Prince Philip, Queen Elizabeth II’s husband, has died aged 99, Buckingham Palace has announced.
In a statement shortly after midday, the palace said: “His Royal Highness passed away peacefully this morning at Windsor Castle.”
The duke, who was the longest-serving consort in British history, had returned to Windsor Castle on 16 March after spending a month in hospital.
Boris Johnson said he “inspired the lives of countless young people”.
The palace said further announcements would be made “in due course”.
“The Royal Family join with people around the world in mourning his loss,” the statement added.
Speaking at Downing Street, the prime minister added: “He helped to steer the Royal Family and the monarchy so that it remains an institution indisputably vital to the balance and happiness of our national life.”
Mr Johnson said he received the news of the duke’s death “with great sadness”.
“Prince Philip earned the affection of generations here in the United Kingdom, across the Commonwealth, and around the world,” he said.
Crowds gather at Windsor
By Helena Wilkinson
As news of the duke’s death rippled through this royal borough, people started to gather outside the gates of Windsor castle.
Locals, including a young girl, have left flower bouquets at the castle entrance.
More are being brought.
One of the cards attached to the flowers simply reads RIP Prince Philip.
Another is addressed to Her Majesty The Queen sending their deep condolences.
There is a sombre mood here in Windsor as people quietly reflect on the news of the duke’s death.
It was here where he spent his last weeks after being discharged from hospital. His last days spent with his wife, the Queen.
Scotland’s First Minister Nicola Sturgeon said she was “saddened” by the death of the duke.
She tweeted: “I send my personal and deepest condolences – and those of scotgov and the people of Scotland – to Her Majesty The Queen and her family.”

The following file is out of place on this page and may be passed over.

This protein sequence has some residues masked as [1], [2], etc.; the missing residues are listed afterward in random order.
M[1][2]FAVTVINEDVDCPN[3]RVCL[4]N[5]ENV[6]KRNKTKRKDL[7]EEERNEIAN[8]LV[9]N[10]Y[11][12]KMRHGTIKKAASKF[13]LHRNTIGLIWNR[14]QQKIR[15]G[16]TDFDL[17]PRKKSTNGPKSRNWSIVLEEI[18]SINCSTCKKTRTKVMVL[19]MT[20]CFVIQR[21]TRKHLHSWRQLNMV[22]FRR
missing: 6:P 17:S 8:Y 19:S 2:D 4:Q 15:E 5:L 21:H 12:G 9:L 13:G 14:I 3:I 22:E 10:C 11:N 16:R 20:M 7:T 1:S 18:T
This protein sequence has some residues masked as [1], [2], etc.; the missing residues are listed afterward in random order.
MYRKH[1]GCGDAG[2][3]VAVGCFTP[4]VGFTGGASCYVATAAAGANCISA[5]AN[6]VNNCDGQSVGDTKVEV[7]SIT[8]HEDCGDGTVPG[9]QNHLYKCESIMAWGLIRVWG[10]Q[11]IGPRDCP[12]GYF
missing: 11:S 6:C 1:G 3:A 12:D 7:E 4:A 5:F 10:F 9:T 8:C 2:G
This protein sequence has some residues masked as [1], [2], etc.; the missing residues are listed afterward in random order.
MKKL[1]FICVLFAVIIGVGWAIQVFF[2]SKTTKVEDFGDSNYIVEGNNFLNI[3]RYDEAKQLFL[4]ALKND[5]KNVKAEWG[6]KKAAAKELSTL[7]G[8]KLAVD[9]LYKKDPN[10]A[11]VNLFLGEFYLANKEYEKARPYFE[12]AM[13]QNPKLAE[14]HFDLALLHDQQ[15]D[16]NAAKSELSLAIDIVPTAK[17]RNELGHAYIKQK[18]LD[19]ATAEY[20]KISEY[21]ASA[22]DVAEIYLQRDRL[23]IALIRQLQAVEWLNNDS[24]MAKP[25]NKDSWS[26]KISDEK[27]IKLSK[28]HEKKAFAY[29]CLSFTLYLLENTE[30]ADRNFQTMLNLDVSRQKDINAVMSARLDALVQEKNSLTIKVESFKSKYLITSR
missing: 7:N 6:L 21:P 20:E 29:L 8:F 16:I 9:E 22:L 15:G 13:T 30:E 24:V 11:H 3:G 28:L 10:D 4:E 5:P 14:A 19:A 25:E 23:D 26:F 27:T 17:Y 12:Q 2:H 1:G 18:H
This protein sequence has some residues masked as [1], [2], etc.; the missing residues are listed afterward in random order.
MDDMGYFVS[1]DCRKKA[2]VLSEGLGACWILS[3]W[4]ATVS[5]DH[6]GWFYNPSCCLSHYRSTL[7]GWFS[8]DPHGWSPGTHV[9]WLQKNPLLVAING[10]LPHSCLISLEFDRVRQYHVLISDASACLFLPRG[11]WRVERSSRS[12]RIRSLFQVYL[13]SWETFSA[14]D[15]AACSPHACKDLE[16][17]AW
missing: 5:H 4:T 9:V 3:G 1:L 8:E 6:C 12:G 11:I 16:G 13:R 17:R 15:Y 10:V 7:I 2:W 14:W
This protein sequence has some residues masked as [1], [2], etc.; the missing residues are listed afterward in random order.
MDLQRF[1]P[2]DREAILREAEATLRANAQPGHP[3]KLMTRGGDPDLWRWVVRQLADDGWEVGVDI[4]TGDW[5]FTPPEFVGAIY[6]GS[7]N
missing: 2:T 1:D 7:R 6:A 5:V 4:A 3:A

Labour leader Sir Keir Starmer said the UK had lost an “extraordinary public servant”, adding he would be remembered most of all for his most “extraordinary commitment and devotion to the Queen”.https://emp.bbc.com/emp/SMPj/2.40.2/iframe.htmlmedia captionPrince Philip: Officer, husband, father
Justin Welby, the Archbishop of Canterbury, said: “He consistently put the interests of others ahead of his own and, in so doing, provided an outstanding example of Christian service.”
The archbishop added: “As we recover and rebuild after the terrible trial of the coronavirus pandemic, we will need fortitude and a deep sense of commitment to serving others.”
The prince married Princess Elizabeth in 1947, five years before she became Queen, and was the longest-serving royal consort in British history.
In March, the Duke of Edinburgh left King Edward VII’s hospital in central London after a month-long stay for treatment.
He underwent a procedure for a pre-existing heart condition at another London hospital – St Bartholomew’s.
Prince Philip and the Queen had four children, eight grandchildren and 10 great-grandchildren.
Their first son, the Prince of Wales, Prince Charles, was born in 1948, followed by his sister, the Princess Royal, Princess Anne, in 1950, the Duke of York, Prince Andrew, in 1960 and the Earl of Wessex, Prince Edward, in 1964.
Prince Philip was born on the Greek island of Corfu on 10 June 1921.
His father was Prince Andrew of Greece and Denmark, a younger son of King George I of the Hellenes.
His mother, Princess Alice, was a daughter of Prince Louis of Battenberg and a great-granddaughter of Queen Victoria.